By trading Clady last week, the Broncos freed up nearly $9 million in cap space. And if they restructured Thomas’ contract, they could create another cushion of roughly $9 million. In other words, there’s plenty of room to fit a mega-contract into the team’s current structure.

Of course, cap space is a different animal than actual cold, hard cash. Redoing DT’s deal would mean writing the wide receiver a hefty upfront check, while any contract for Miller would also almost certainly include a big payday at signing. Given that NFL franchises are virtual cash cows, especially ones coming off of a Super Bowl title, the green is there to make these things happen, however.

But as flimsy as the money excuse is for not signing Miller, it pales in comparison to the questions of his character. Yes, the linebacker had some struggles early in his career, most notably winding up in the NFL’s substance abuse program due to his penchant for a recreational activity that is now legal in Colorado. But those troubles are behind him.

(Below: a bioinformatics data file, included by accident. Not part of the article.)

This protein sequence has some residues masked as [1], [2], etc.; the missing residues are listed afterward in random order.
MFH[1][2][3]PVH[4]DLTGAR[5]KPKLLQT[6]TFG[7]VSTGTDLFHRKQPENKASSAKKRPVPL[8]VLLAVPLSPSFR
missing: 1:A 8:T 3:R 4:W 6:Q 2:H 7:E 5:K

Last year, the league gave Miller a get-out-of-jail free card, removing him from their testing program because of his exemplary behavior. And in the past few months, while taking part in a whirlwind tour to celebrate his MVP performance in Super Bowl 50, the linebacker has been a model citizen; there have been no signs that his coast-to-coast media tour has led to any misbehavior. At what point will he be forgiven for his past transgressions?

In other words, there’s no reason not to give Miller a big-money contract. His play on the field has warranted it. The market has already been set by other (less-accomplished) players. And there aren’t any red flags that would suggest it’s any bigger gamble that other hefty contracts.

So it should be done. And Miller should be at Dove Valley this week for the start of OTAs. Instead, he’s ensnared in a stare down with Elway. And the Broncos are beginning their title defense at less than full strength.

Just don’t blame Miller for that fact. This is a pattern in Denver, one that hasn’t produced positive results in the past. So it’s mind numbing that the team is once again in this situation.

Von Miller has earned his jackpot. It’s time for the Broncos to cash in his ticket.